• Why don’t the democrat admin just enforce the immigration laws…..Bozo?

    • Indiana Pearl

      Neither the Federalist Society nor the Cato Institute would be considered “Democrat.”

      Do we have a free market or not?

      • WUSRPH

        We certainly have a “free market” in ideas and thoughts.. Whether we have an economic free market (or ever did) is another question.

        • Indiana Pearl

          Can one sell/buy labor?

          • WUSRPH

            One can sell one’s labor…and another can buy another’s labor…..But beyond that we get embroiled in the Labor Theory of Value and we would not like to bring Marx into our discussions.

            Of course, some people claim that Nixon “bought” the Teamsters…or at least their support in his election by promising to release Jimmy Hoffa from prison…So, I guess in some circumstances you can buy labor itself.

          • Indiana Pearl

            We can’t have that old glum soul in our considerations, can we?

    • José

      You don’t have to read too far into that first website to figure out that it is NOT an official publication of the U.S. Border Patrol. The site is personally owned and operated and the feller who runs it has a bit of an attitude. He needs a good editor, too. The photos are interesting but one would be well advised to confirm anything stated by him as fact.

      • WUSRPH

        In fact, the site specifically points out that it IS NOT a BP site but is operated by those who support the agency and its functions. None-the-less, I have found the technical information it provides on where there is a wall or fence, what it consists of and he terrain and other problems to be helpful in thinking about what would be required to building one for the entire border. But your point is well made.

        P.S. All of us could use a good editor. I know I could…I think Jefferson once said: “Why use three words when two will do”…but then Jefferson said something about everything…There was that great story about JFK hosting a dinner of Nobel Laureates at which he commented that there had never been so much genius at a dinner table in the White House at any time in the past—except when Jefferson ate alone.

    • Indiana Pearl

      Tijuana residents claim that its underground is so riddled with tunnels that they expect it to collapse into a sinkhole at any time.

    • Kozmo

      Tom Russell’s song, “Who’s Gonna Build Your Wall?” says it all.


    ‘In addition to being racist, nativist, illogical, and sinisterly dishonest, it would actually be counterproductive to America’s economic interests.”

    I do not think anyone could call Erica wishy-washy on this subject.. –

    Goodnight All. I will be back in San Antonio tomorrow so I may not have much of a chance to see your entries….but I will try to catch up later.

  • Kozmo

    Maybe if the US stopped ignoring the poverty south of the border and helped work in partnership to improve the economies of our neighbors to the south, desperate Latin Americans wouldn’t struggle so hard to leave their homelands in the first place. Treating the disease rather than the symptoms might do a world of good, we should try it sometime.

    • dave in texas

      Are you trying to say we should think beyond the next quarter or the next election?!? HERETIC! TO THE STOCKS WITH YOU!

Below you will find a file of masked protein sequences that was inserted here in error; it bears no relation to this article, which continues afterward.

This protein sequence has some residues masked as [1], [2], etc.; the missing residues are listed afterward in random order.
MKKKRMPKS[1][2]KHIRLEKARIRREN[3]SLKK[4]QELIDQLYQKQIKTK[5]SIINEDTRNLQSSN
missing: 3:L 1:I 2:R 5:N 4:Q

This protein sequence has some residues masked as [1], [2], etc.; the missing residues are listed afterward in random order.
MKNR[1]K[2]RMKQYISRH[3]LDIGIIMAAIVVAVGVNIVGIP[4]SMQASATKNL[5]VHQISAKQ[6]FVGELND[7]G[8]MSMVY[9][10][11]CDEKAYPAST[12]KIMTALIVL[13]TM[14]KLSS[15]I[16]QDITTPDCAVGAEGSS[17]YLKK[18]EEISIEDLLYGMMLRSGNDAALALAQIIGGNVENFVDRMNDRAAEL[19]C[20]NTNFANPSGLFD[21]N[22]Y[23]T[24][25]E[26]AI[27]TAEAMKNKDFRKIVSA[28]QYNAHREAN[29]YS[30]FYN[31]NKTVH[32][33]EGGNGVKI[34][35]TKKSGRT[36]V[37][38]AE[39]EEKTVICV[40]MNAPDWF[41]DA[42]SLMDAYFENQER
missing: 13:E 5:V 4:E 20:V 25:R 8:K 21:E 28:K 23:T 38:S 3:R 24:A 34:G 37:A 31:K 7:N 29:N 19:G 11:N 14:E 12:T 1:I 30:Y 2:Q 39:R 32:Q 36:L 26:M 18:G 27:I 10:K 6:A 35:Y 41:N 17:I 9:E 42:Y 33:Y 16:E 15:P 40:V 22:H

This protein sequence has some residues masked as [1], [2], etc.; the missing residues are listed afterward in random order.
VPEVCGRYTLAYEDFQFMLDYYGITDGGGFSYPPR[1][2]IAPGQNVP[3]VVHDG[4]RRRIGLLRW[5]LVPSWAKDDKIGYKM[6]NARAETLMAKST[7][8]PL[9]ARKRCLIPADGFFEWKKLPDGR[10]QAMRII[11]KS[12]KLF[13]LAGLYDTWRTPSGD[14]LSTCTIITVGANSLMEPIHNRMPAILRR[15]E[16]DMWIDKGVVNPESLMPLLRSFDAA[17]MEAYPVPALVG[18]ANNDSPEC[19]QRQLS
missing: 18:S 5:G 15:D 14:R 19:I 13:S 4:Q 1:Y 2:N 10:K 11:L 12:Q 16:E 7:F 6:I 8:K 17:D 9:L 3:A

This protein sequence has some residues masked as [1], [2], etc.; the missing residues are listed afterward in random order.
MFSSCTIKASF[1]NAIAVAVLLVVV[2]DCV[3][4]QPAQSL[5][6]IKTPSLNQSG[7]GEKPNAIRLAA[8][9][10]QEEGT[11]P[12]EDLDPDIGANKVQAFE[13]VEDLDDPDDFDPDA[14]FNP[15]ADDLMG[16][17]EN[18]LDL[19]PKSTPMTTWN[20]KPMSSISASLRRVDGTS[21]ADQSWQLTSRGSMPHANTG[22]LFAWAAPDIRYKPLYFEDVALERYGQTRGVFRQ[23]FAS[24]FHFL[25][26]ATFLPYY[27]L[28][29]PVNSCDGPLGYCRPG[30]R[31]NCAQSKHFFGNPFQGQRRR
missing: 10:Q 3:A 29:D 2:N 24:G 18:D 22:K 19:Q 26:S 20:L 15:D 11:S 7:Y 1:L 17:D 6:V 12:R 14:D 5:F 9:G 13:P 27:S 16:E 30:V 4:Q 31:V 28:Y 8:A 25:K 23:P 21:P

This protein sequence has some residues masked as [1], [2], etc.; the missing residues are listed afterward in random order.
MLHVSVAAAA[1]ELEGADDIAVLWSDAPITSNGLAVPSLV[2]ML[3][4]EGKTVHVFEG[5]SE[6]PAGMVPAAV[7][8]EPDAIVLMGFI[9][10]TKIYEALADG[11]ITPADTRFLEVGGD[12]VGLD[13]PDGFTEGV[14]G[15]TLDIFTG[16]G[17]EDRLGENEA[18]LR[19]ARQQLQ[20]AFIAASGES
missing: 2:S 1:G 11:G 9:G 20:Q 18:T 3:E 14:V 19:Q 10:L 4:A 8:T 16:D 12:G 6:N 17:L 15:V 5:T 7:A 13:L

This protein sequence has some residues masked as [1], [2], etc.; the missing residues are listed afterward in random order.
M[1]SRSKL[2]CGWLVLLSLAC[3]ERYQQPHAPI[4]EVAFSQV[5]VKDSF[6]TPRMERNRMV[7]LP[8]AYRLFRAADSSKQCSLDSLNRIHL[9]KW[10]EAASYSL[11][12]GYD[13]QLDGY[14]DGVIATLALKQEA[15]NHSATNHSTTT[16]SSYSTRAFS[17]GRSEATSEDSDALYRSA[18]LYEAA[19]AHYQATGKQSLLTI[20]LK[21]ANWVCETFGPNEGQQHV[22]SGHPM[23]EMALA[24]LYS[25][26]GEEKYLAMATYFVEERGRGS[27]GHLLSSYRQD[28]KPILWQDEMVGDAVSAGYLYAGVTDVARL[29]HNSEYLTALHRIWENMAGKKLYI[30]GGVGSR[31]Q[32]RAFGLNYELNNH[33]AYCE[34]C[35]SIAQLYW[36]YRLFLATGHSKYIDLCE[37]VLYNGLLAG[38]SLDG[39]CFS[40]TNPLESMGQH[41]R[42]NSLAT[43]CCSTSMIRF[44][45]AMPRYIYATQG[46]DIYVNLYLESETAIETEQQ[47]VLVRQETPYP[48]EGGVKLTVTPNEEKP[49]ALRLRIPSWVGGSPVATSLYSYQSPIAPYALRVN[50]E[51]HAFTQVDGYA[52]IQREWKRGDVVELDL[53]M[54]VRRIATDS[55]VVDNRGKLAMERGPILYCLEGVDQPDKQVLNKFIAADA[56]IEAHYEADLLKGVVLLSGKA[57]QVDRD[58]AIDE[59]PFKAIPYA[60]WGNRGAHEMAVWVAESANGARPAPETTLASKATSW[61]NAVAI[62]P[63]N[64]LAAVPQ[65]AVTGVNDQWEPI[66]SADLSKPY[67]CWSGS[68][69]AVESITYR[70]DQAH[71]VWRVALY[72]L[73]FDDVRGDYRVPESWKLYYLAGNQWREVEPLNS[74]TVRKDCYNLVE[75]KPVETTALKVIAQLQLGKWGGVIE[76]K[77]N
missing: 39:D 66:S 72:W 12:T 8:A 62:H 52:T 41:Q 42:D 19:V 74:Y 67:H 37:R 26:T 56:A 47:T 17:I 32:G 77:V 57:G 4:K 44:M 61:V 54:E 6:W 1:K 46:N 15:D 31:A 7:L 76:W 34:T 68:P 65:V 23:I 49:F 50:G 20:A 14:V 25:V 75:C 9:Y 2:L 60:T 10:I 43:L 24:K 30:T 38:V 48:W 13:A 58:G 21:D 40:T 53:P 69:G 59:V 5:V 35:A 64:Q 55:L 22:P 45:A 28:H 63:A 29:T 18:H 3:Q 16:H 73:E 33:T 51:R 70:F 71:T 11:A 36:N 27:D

• Trump says what everyone knows….

    ““When politicians talk about ‘immigration reform’ they mean: amnesty, cheap labor and open borders,” Trump wrote in the position paper.”


    Dems give it up, you have CNN we have the internet.

  • “…undocumented illegal immigrants who have been assigned to the position of commissioner.

    The Huntington Park City Council is being paid with taxpayers’ money to do a job within rules and regulations. According to your board behind you, it says, “Where there is no vision, the people perish.” I want to paraphrase that and say: Where there is no law, the people perish.”


    Holding liberals accountable….

  • Trump going after another liberal sacred cow….anchor babies

    “Trump responded that O’Reilly’s concerns by saying he was wrong about how the Constitution applies to anchor babies. “Many lawyers are saying that’s not the way it is in terms of this,” Trump said. “They are saying it is not going to hold up in court. It will have to be tested but they say it will not hold up in court.””


    Anchor babies and selling aborted baby parts are big businesses for democrats.

  • Indiana Pearl
  • Blue Dogs

    Meanwhile in the campaign for Houston Mayor, Ben Hall (D) received major endorsement from the city’s influential African American pastors!


    Question for the lawyers. If, as many anti-immigrant folks claim, that the language in the 14th amendment that makes you a citizen if you are born here was ONLY meant to apply to the freed slaves, what effect would that have on the millions of Americans, probably including Trump’s parents, who got their citizenship thru the interpretation that says if you were born here you are a citizen? If their citizenship was not valid would that also invalidate The Donald’s? Or can you make some convoluted argument that the invalidation only covers the children of illegal aliens? See how stupid and messy fooling with the 14th amendment becomes.

    Where it gets even messier is when that drop the argument that it only applied to freed slaves and try to argue that it applied to everyone else EXCEPT the children of illegals. They try to claim that since their parents were here illegally, they were not “subject to the jurisdiction” of the United States and thus their children are to be treated as if they were the children of foreign diplomats who do not become citizens when they are born here.